It’s Tuesday, and everyone is entitled to my opinion:
I see that affable felon Joe Scala is running a spirited campaign for mayor in Henderson. Frankly, I like his style.
And it’s always refreshing to meet a Nevada politician who went to prison BEFORE running for office.
The Searchlight Wind Energy Project is not without controversy, but the approximately 370-megawatt facility appears to be proceeding as planned. It will be located not far from the Searchlight home of Senate Majority Leader Harry Reid.
I suppose if you’re seeking a perfect place to harness an inexhaustible wind, you might as well go to the source.
Although the politicians and key players were ecstatic over the sale of the eyesore Echelon casino site by Boyd Gaming for $350 million to the Malaysia-based Genting Group, I will bet the guy most glad to see the embarrassing scrap heap disappear is its Strip neighbor, Steve Wynn.
Wynn has had choice words for the enormous junkyard, or as I like to call it, “Sam Boyd & Son Salvage.” Now Wynn figures to have big competition right across the street.
It’s interesting to learn that the Clark County Commission is considering eliminating the office of Las Vegas constable because its current occupant, John Bonaventura, is such an unmitigated screw-up. He’s thoroughly incompetent, they say.
Of course, if competence were the benchmark, many doors of government would be slamming right now all over the valley.
As crazy as it might sound, don’t write off controversial developer Chris Milam as he attempts to secure 480 acres in Henderson through the Bureau of Land Management. Despite the fact he failed in his attempt to land a major sports franchise for the site and also failed to hold onto a major funding source for his stadium proposal, he could emerge victorious against the odds.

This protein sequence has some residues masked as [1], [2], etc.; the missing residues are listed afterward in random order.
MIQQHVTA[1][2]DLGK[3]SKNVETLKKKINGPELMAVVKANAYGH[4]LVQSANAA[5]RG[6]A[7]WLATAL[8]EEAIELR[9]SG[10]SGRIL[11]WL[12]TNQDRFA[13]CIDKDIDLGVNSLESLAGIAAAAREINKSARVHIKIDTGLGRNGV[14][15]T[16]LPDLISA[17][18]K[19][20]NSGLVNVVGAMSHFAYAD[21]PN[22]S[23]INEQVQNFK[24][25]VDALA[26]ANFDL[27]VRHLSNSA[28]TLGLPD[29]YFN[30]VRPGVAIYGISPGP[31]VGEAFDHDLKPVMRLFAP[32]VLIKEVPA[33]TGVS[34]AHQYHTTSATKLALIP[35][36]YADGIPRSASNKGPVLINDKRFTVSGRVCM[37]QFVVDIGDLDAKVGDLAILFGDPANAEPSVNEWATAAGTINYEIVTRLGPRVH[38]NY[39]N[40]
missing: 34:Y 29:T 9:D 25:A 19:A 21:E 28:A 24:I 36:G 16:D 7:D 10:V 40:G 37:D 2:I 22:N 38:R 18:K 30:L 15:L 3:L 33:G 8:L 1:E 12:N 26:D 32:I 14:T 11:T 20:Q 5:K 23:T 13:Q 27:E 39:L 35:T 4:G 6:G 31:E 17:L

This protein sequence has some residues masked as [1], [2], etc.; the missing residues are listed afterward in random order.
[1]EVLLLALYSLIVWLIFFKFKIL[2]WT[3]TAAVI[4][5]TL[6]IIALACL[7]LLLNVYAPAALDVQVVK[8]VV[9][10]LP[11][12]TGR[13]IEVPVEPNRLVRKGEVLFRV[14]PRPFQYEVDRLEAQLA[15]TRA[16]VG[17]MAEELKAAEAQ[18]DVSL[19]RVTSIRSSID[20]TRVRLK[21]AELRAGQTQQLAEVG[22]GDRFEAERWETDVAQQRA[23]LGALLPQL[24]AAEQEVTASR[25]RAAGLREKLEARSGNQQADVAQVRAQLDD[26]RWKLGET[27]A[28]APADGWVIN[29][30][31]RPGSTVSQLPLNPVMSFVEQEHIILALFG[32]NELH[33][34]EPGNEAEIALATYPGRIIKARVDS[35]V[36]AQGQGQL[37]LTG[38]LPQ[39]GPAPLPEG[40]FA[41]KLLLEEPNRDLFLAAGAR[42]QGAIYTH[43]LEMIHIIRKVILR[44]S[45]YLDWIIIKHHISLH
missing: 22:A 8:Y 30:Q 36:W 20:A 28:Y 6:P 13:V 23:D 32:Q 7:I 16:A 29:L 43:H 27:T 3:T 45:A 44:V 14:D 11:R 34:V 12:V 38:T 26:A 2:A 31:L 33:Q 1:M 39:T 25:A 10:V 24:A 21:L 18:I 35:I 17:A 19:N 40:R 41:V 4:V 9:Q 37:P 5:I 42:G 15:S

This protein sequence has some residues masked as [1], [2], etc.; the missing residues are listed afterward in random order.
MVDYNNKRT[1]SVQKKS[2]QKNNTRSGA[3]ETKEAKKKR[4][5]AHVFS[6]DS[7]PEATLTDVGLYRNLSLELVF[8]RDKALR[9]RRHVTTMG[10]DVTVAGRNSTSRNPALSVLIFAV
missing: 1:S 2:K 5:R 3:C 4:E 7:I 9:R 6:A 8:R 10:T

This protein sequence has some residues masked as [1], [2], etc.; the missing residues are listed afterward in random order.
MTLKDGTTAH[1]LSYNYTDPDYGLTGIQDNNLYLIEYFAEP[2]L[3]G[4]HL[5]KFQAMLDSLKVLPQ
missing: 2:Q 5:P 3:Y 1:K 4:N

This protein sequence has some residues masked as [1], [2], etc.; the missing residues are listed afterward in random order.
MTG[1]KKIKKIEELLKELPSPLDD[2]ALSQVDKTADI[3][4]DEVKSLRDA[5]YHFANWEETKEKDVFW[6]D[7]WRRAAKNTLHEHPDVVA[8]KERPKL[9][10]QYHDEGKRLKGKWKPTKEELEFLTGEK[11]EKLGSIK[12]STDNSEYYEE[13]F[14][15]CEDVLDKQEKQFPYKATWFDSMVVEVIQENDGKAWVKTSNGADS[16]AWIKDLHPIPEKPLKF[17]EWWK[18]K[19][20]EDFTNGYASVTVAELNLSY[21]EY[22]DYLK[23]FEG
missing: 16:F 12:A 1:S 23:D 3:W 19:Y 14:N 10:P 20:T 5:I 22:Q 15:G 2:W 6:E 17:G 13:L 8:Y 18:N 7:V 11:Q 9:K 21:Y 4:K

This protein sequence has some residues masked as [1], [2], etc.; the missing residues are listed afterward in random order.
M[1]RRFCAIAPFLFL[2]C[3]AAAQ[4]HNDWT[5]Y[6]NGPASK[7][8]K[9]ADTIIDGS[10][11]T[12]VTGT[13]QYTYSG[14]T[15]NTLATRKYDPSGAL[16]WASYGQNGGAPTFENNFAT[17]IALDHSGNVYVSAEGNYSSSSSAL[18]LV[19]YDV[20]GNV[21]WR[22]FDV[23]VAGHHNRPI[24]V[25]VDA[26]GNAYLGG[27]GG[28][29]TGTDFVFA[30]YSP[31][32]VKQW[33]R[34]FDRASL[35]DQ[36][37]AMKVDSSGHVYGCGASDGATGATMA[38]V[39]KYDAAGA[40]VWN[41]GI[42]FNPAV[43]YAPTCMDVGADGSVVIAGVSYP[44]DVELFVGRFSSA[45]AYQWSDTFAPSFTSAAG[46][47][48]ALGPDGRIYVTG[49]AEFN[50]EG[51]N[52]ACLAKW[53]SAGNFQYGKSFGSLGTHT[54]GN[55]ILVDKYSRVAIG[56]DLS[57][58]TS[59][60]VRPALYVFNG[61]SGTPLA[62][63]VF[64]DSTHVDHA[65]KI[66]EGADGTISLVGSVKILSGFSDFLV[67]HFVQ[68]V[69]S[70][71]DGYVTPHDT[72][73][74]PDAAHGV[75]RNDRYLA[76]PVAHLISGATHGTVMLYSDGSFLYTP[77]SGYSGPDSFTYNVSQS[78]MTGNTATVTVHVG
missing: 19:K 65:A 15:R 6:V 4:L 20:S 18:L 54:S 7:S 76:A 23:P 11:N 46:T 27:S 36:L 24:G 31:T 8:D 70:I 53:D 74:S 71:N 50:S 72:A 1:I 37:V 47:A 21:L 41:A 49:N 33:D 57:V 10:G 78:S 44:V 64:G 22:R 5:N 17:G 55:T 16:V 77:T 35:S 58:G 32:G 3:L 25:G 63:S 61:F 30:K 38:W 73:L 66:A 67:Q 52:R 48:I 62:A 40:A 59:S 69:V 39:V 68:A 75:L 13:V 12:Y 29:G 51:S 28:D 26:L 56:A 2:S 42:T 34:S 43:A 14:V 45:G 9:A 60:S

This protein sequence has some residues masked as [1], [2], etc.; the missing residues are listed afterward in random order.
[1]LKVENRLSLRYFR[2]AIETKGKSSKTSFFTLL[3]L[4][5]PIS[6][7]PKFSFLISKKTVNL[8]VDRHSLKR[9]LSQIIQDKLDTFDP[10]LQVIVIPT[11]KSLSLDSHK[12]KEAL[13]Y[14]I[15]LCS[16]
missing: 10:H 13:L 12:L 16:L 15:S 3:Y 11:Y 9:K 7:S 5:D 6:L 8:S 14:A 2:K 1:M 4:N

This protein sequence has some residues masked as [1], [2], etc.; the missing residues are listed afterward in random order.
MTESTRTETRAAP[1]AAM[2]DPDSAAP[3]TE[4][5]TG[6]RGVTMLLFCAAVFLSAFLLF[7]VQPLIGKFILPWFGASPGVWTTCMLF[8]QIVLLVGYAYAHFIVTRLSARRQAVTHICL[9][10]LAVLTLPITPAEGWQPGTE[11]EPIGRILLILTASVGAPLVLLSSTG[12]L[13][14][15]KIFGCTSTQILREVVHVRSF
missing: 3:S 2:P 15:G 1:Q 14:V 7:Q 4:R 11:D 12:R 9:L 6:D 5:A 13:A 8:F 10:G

If he’s successful, the brazen big idea man should change his name to Danny Ocean.
It wasn’t enough that Henderson firefighter Dwight C. Jackson was paid nearly $800,000 from 2004 to 2009 to battle blazes in a community not exactly known for its high-rise structures. Then he had to go and evade more than $130,000 in taxes.
The now-retired firefighter was convicted of tax evasion and is set for sentencing today in U.S. District Court.
Well-meaning state Sen. Richard “Tick” Segerblom is attempting to update the legislative process and increase lawmakers’ pay. He wants the Legislature to start meeting annually.
Segerblom’s idea makes a lot of sense, but his effort also calls to mind a line attributed to a young Mark Twain back when he was the legislative correspondent for the Territorial Enterprise of Virginia City: “It’s far better the legislature meet every 60 years for two days than every two years for 60 days.”
Although former state Archivist Guy Rocha questions whether Twain actually wrote those words, I’ve yet to hear anyone argue the truth of the message.
Finally, another St. Baldrick’s event has come and gone. Locals turned out in record numbers on Saturday to participate in the head-shaving fundraiser that supports the remarkable childhood cancer charity.
My daughter, Amelia, once again took the clippers to her old man’s noggin to help raise donations and to celebrate another year of being cancer-free.
In the wake of her tonsorial effort, some say I now look strikingly like the star of a major motion picture.
Unfortunately, it’s Billy Bob Thornton in “Sling Blade.”
John L. Smith’s column appears Sunday, Tuesday, Wednesday and Friday. E-mail him at Smith@reviewjournal.com or call (702) 383-0295. He also blogs at lvrj.com/blogs/Smith